Richard Prince caused quite a stir recently by showcasing his New Portraits series at the Frieze gallery in New York. Originally debuted at the Gagosian gallery in 2014, New Portraits elicited a new wave of mixed reactions when pieces began to sell for over $90,000 each. The “portraits” are essentially blown-up screenshots of other people’s Instagram posts. They are mostly of women, and entirely used without the permissions of the original posters, who are for the most part internet celebrities in their own right.
Art critics and followers of Prince’s career argue that this technique of co-opting other’s images and exhibiting them as one’s own is nothing new, and has in-fact been an important element of Prince’s practice since his start in the 1970’s; repurposing images in print magazines by “re-photographing them” and altering them to create a new, if highly referential image commenting on the moment in contemporary culture.
“Prince, since his earliest appropriated works, has often been concerned with showing us cultural types. Is this what we’re looking at here? Various types of looks and poses and gestures and attitudes of contemporary portraiture on Instagram?” Asks Matthew Israel in an article for the Huffington Post.
However, what Israel fails to mention is the troubling pattern that appears in Prince’s work, his comfort in appropriating “types, looks and gestures” from predominantly female sources without their explicit permission. This reduction of the female visage to a series of symbols and cultural tropes without crediting the original artistry our autonomy of the posters reveals the dark undertone of dominance and ownership through the privilege of artistic status that cannot be denied in Prince’s work.
Prince represents the established artist. He is at the benefit of a convergence of identities that give his work legitimacy. His name and reputation allow him to sell these works for $90,000 a piece, and for the art world to say that they are an astute comment on the contemporary moment.
What this viewpoint fails to consider is that the Internet celebrities who generate Prince’s appropriated images are making their name in their own right using the selfie as a form of self-promotion and of art outside of the sanitized and often impenetrable world of the white wall gallery. Audrey Wollen, who has used the usurpation of her own images by Prince as an opportunity to talk about representation and objectification, talks about turning the lens inward as an act of ownership of her own objectification in an interview with Vice i-D:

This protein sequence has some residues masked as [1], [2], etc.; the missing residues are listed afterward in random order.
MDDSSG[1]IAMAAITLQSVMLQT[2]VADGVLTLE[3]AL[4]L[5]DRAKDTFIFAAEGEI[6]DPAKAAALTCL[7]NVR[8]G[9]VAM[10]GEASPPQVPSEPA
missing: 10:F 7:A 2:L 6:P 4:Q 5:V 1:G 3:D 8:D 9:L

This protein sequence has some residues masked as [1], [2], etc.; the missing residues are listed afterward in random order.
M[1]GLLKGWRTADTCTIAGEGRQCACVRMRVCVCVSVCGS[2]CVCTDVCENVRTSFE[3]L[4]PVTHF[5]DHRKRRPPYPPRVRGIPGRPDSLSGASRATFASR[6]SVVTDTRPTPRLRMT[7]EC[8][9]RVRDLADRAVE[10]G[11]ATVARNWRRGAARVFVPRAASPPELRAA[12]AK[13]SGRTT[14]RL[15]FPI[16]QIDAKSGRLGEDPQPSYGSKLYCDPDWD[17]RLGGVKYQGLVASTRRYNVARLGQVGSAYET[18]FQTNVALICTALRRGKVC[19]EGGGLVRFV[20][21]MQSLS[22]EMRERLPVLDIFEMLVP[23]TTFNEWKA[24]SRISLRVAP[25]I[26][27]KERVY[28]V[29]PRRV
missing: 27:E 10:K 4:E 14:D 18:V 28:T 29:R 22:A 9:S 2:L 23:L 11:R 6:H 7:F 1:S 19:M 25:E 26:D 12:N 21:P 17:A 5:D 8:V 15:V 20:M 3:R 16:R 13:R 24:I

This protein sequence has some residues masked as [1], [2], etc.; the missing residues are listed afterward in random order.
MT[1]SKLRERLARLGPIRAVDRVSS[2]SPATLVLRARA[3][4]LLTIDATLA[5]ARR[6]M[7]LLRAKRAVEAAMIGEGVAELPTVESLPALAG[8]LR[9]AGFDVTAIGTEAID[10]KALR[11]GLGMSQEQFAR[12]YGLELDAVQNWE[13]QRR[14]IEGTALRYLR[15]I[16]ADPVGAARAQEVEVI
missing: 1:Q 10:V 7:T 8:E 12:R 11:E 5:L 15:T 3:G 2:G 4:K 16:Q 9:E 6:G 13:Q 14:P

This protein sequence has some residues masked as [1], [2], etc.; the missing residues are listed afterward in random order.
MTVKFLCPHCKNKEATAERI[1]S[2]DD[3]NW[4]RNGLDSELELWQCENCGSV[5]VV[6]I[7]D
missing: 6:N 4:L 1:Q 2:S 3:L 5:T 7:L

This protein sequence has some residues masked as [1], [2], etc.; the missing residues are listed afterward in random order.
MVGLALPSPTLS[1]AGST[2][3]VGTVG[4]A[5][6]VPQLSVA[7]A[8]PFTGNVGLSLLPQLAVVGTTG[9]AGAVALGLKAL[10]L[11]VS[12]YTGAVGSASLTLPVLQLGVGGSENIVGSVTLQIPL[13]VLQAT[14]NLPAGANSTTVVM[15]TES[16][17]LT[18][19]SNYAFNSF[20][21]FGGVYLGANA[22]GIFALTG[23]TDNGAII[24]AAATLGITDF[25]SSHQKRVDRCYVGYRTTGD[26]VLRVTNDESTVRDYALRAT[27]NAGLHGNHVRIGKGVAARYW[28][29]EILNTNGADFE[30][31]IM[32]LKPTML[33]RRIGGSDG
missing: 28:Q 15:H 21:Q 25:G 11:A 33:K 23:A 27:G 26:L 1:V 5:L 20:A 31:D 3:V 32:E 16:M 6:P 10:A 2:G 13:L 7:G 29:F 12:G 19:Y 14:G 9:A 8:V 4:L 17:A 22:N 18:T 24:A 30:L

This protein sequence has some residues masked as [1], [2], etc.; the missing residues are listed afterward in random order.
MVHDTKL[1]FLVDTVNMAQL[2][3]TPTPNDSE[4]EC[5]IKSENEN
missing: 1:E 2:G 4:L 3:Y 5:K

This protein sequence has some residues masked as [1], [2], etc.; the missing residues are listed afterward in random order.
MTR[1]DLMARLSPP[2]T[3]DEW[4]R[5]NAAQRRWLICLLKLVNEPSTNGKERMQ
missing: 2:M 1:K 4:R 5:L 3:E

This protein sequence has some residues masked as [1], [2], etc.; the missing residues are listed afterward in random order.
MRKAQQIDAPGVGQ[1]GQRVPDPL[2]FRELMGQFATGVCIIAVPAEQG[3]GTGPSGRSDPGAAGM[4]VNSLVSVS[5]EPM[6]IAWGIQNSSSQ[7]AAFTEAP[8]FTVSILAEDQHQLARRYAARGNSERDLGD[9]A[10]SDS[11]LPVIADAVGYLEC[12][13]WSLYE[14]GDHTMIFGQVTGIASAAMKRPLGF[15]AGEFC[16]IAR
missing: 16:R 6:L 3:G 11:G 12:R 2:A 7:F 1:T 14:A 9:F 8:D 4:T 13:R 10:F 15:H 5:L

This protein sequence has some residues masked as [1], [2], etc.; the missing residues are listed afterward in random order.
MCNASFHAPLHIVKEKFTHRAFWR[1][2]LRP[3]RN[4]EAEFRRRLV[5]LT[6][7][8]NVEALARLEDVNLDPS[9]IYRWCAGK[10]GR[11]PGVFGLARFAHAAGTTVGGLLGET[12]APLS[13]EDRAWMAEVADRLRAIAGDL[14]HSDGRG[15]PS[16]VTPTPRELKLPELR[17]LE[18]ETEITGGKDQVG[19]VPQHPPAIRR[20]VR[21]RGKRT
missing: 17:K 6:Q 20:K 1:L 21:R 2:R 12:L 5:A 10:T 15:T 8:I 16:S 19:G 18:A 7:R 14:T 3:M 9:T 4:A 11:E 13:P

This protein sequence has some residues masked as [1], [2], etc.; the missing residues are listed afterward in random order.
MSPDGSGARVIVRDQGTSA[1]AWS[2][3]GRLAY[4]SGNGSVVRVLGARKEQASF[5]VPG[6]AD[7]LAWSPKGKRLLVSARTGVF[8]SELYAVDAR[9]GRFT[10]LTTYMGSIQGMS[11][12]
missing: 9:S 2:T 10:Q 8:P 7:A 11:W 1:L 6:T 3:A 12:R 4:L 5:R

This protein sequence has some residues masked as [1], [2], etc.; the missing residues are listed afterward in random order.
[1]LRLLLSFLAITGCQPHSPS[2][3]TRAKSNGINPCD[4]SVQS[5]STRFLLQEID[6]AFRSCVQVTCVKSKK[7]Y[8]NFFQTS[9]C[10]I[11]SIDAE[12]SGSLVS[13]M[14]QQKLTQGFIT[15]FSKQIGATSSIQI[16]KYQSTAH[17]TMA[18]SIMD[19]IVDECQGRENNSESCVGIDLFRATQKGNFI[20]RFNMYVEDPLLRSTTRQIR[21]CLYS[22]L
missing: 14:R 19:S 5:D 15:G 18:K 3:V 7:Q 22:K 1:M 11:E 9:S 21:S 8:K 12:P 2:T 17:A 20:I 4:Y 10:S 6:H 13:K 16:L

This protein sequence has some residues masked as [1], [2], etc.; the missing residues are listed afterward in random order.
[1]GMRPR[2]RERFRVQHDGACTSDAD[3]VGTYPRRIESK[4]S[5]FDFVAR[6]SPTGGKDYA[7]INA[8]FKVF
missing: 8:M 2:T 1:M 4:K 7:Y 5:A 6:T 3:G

On your Instagram, you describe an anxiety of being untouchable. Do you fear that documenting yourself as art makes you more of an object?
“Absolutely. I don’t even fear it anymore – I know it does. I perpetuate my own objectification every day. But I’m interested in the idea that objectification itself has radical potential—we can use the products of oppression as the tools to dismantle it. I wish I could just be a person, and not a walking photograph of a naked girl. But I wasn’t given a choice. I was being treated as if I was only a photograph of a naked girl long before I started taking photographs of myself naked.”
By using the Instagram images of others, particularly women, without their consent or permission, Prince attempts to reverse an act of defiance in a culture of objectification. He is re-asserting his power as tastemaker and validator of the worth of the bodies of others, perhaps as a way to maintain cachet as zeitgeist shifts value and in contemporary culture away from the favor of the established.